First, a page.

MRI Blog
Rejection vs. Non-Response: Determining the Cause is Difficult – and Critical

Posted on Jul 18, 2005 in Casino Marketing Comments

Originally published in Michael Pollock's Gaming Industry Observer

No means no in many avenues of life. But in the casino industry, and in direct marketing, no doesn’t always mean never.

One of the key factors in the present trend of data modeling is the focus on response rates as a means of determining mailing list criteria for direct mail. In other words, those players who do not redeem their most recent offers are cut — no matter the recency of their last visit — from the next mailing. This strategy may fail to acknowledge the majority of the list’s recipients — the players who have not responded to the previous mailings. In the mid 1990s, an Atlantic City casino implemented a daily trip program that was achieving response rates up to 45 percent. This was a strong response for a property in a fiercely competitive environment. However, 55 percent of those mailed were not responding.

Rather than waiting for these customers to fall into a bimonthly inactive program or have them possibly defect to a competitor, the decision was made to make an immediate second attempt at these players. On the day after the offer expired, the non-responders received a second letter extending their original offer for an additional three weeks.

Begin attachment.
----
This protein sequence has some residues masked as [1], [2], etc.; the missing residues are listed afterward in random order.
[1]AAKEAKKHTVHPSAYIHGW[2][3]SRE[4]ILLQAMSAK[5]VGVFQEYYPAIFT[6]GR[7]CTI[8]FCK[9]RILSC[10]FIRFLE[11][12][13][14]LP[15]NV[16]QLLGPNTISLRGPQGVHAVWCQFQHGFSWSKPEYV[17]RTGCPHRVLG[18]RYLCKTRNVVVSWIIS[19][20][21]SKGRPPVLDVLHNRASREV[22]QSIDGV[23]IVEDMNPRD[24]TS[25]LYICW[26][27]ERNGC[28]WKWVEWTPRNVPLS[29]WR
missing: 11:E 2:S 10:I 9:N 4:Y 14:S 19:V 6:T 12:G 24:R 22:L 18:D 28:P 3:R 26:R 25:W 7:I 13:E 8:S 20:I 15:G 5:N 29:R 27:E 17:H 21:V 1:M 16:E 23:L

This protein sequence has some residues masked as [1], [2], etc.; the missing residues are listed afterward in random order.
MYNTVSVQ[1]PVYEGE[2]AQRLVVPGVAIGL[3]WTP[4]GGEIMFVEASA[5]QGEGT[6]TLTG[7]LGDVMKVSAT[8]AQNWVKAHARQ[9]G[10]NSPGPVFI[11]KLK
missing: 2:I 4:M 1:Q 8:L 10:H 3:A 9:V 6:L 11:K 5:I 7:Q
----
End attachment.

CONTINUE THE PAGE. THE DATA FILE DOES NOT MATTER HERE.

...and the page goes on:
The result was a response of more than 20 percent from a list of customers who previously did not respond to the identical offer. Personal factors, as noted below, may have played a part, as well as mailing concerns. The second attempt could have served as a reminder that they had a valid offer at the property. Those who responded were not rejecting the first offer – they just needed prodding.

For the price of a stamp and a letter, the Atlantic City casino achieved a response from a very profitable segment of players who might otherwise have been neglected. Although this example dates back over a decade, this is still a prevalent concern in database marketing today.

Non-responders are difficult to analyze, but the Direct Marketing Association recognizes non-responder rates by being knowledgeable about positive responses. In its 2004 Response Rate study, DMA analysts determined that “The overall average response rate for direct mail, including mailings to both house and prospect files, was 2.73 percent, up slightly from last year’s 2.54 percent.” Nearly reaching 3 percent seems dismal, but “direct mail was again our leading direct marketing medium.”

In the more specific genre of direct marketing, the casino industry has determined that local based players generally respond to direct-mail offers at a percentage of 25 percent to 50 percent. Destination markets, such as Las Vegas, may have response rate from 4 percent to 15 percent. The industry still must determine what happens to the remaining 50 percent to 96 percent who do not respond. Assumptions and modeling criteria may be eliminating this majority without ever factoring in the personal nature of any player.